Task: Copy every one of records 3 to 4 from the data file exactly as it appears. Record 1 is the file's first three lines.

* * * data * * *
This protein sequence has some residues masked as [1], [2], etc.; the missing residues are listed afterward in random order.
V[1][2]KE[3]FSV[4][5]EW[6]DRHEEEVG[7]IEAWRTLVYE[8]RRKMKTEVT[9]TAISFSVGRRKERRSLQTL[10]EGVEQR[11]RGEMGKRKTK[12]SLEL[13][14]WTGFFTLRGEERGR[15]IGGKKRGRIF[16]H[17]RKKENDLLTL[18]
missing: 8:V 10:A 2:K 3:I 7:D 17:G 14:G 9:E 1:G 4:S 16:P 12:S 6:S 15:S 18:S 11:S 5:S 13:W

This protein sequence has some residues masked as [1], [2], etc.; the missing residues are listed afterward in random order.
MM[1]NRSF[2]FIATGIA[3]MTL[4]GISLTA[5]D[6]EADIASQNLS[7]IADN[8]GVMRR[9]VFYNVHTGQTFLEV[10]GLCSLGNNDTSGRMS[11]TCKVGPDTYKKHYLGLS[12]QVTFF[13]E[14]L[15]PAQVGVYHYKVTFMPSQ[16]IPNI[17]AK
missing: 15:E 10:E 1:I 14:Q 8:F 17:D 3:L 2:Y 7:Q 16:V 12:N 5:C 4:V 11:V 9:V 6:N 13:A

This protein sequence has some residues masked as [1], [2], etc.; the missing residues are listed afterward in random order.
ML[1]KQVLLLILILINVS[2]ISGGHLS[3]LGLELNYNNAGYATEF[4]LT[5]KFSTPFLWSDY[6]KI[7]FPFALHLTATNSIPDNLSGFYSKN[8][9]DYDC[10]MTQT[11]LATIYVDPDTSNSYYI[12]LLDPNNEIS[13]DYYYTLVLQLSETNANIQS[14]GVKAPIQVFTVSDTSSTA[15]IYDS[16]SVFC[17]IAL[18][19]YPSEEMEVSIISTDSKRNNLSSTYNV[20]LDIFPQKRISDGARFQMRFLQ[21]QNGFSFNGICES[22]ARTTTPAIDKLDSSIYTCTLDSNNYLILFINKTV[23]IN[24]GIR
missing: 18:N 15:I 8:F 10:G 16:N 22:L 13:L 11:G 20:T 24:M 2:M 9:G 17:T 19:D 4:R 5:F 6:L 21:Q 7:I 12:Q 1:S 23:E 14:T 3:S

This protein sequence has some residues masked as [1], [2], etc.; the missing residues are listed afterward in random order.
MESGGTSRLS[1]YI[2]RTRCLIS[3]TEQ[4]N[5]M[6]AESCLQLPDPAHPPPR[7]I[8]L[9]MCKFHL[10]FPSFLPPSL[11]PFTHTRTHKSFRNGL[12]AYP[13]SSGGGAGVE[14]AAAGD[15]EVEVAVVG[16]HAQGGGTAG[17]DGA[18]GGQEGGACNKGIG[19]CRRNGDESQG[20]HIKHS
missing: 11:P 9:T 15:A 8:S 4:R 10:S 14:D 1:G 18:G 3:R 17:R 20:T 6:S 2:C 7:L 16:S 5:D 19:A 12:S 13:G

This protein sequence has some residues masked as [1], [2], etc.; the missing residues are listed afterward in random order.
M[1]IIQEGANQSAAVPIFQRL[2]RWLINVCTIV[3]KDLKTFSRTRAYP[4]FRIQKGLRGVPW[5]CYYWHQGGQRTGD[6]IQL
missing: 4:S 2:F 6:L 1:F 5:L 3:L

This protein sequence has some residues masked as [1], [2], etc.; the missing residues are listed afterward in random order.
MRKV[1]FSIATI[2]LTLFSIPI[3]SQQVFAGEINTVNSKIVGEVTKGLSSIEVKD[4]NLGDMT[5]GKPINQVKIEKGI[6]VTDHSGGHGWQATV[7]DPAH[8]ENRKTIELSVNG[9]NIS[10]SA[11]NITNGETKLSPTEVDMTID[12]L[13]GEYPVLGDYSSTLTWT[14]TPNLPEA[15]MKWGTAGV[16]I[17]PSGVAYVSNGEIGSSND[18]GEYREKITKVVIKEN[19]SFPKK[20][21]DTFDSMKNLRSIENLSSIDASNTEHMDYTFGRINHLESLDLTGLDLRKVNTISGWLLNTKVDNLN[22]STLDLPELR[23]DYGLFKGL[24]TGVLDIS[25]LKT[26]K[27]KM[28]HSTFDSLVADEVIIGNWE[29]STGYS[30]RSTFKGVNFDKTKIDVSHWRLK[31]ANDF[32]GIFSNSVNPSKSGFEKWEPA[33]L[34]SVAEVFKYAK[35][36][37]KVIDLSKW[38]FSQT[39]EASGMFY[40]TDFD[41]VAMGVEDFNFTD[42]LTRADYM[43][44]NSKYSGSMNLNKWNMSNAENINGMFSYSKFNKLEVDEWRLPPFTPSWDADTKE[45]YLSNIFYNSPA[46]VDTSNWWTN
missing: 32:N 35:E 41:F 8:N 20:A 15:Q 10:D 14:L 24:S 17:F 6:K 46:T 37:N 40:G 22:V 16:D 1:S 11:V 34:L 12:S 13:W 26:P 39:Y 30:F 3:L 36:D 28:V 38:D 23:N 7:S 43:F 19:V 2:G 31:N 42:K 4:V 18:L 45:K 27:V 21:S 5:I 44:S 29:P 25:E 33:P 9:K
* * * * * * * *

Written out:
This protein sequence has some residues masked as [1], [2], etc.; the missing residues are listed afterward in random order.
ML[1]KQVLLLILILINVS[2]ISGGHLS[3]LGLELNYNNAGYATEF[4]LT[5]KFSTPFLWSDY[6]KI[7]FPFALHLTATNSIPDNLSGFYSKN[8][9]DYDC[10]MTQT[11]LATIYVDPDTSNSYYI[12]LLDPNNEIS[13]DYYYTLVLQLSETNANIQS[14]GVKAPIQVFTVSDTSSTA[15]IYDS[16]SVFC[17]IAL[18][19]YPSEEMEVSIISTDSKRNNLSSTYNV[20]LDIFPQKRISDGARFQMRFLQ[21]QNGFSFNGICES[22]ARTTTPAIDKLDSSIYTCTLDSNNYLILFINKTV[23]IN[24]GIR
missing: 18:N 15:I 8:F 10:G 16:N 22:L 13:L 11:G 20:T 24:M 2:M 9:G 17:T 19:D 4:R 5:F 6:L 21:Q 7:I 12:Q 1:S 23:E 14:T 3:S

This protein sequence has some residues masked as [1], [2], etc.; the missing residues are listed afterward in random order.
MESGGTSRLS[1]YI[2]RTRCLIS[3]TEQ[4]N[5]M[6]AESCLQLPDPAHPPPR[7]I[8]L[9]MCKFHL[10]FPSFLPPSL[11]PFTHTRTHKSFRNGL[12]AYP[13]SSGGGAGVE[14]AAAGD[15]EVEVAVVG[16]HAQGGGTAG[17]DGA[18]GGQEGGACNKGIG[19]CRRNGDESQG[20]HIKHS
missing: 11:P 9:T 15:A 8:S 4:R 10:S 14:D 1:G 18:G 3:R 17:R 20:T 6:S 2:C 7:L 16:S 5:D 19:A 12:S 13:G